When Blake and I sat back and looked at what food obsessed us in 2009, we noticed an unusual interest in beef. Pork is still the hippest meat around, and praise for beef sometimes seems limited to talk about steaks or short ribs. We wrote about both of those cuts this year, but we did it our way. We also managed to dress up mounds of round, tenderize brisket, turn chuck into the tender foundation of chili, and wax poetic about the humble hot dog. There was no intentional theme to these posts, though they all seemed to explore the idea of unlocking beef's cheaper side. Each recipe was designed to maximize the flavor of these humble cuts.
The glaring exception of this trend was the Butter Steak: What's the Best Way to Cook a Steak?, which took one of the most expensive cuts of cow and cooked simply in a glorious amount of butter. I'm not sure if it was the simplicity of a fatty cut cooked well or just that primal need to eat a big juicy steak, but it turned into one of our most popular posts, even if I'll probably only have the chance to make it once a year.
Speaking of steak, Blake dug up the best ribeye money can buy, down in Buenos Aires where the beef is opulent, ubiquitous, and dirt cheap. A glass of Malbec, endless side dishes, bloody rare ribeye and and a flute of champagne to finish cost about $25. So enamored of this steak he was, he started asking questions, ending up at the largest cattle market in the world outside the city, where over 10,000 head of live cattle are auctioned daily and herded about by authentic gauchos. It was a saga of steak, animal to plate.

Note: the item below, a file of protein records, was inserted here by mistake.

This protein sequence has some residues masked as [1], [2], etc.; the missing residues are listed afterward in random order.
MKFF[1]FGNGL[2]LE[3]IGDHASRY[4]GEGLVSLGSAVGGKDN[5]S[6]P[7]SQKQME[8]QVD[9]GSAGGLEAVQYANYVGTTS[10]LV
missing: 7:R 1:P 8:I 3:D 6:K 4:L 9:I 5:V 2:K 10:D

On the opposite, cheaper front, the beef round cut, also known as butt, seemed to be in our heads all year long. It's one of the cheapest cuts of the cow, yet unfortunately also one with the least amount of flavor. Blake and I challenged each other to try and find round's potential, and try and create a tasty and affordable dish.
I went straight for the Italian beef. I'd been drawn to the sandwich after I ate at Al's #1 Beef on Taylor. There roasted round was sliced thinly and served with a richly spiced gravy haunted with nutmeg, and topped spicy giardineria. The result was an oddly meaty sandwich that exploited round in a really satisfying way. Blake, who was living in Estonia where the only beef they had was butt round, looked to German Sauerbraten, marinating it in a complex, vinegary sauce that created a roast that was the centerpiece of the table.
A few weeks ago I stretched the limits of a Sous Vide machine and tried the beef equivalent of turning water into wine. My attempt to convert round into a steak showed a little promise, but ultimately fell short. I had much better luck with some short ribs, which turned out beautifully medium-rare after 40 hours of cooking!
Of course, it's not really that hard to make short ribs taste good, which we also discovered this year. I had incredible luck with Korean short ribs earlier in the year, which differ from traditional short ribs in their cross-cut butchering style, also known as the flanken cut. They were dunked in a pear juice and soy sauce marinade and then grilled quickly over searing heat. As Blake also found out in L.A., Korean barbecue is never a bad idea.
This year also found Blake and I attempting to make our own batches of chili. I went the way of Texas, all in a vain attempt to win Time Out's Chili Cookoff. I used handfuls of chili and spices, three types of alcohol, a tad bit of tomato, and absolutely no beans to create my meat-heavy batch. Blake made his version by utilizing some of his leftover Sauerbraten, and approachable and balanced chili that taught him the importance of acidity as a seasoning agent along the way.
But these are just some of the bigger posts. I tried my first corned beef. Blake set about constructing the perfect Chicago-Style Hot Dog, and waxed poetic about South African Biltong, a jerky-style cured meat that's illegal to import to the U.S.
Not a bad year for beef on our site.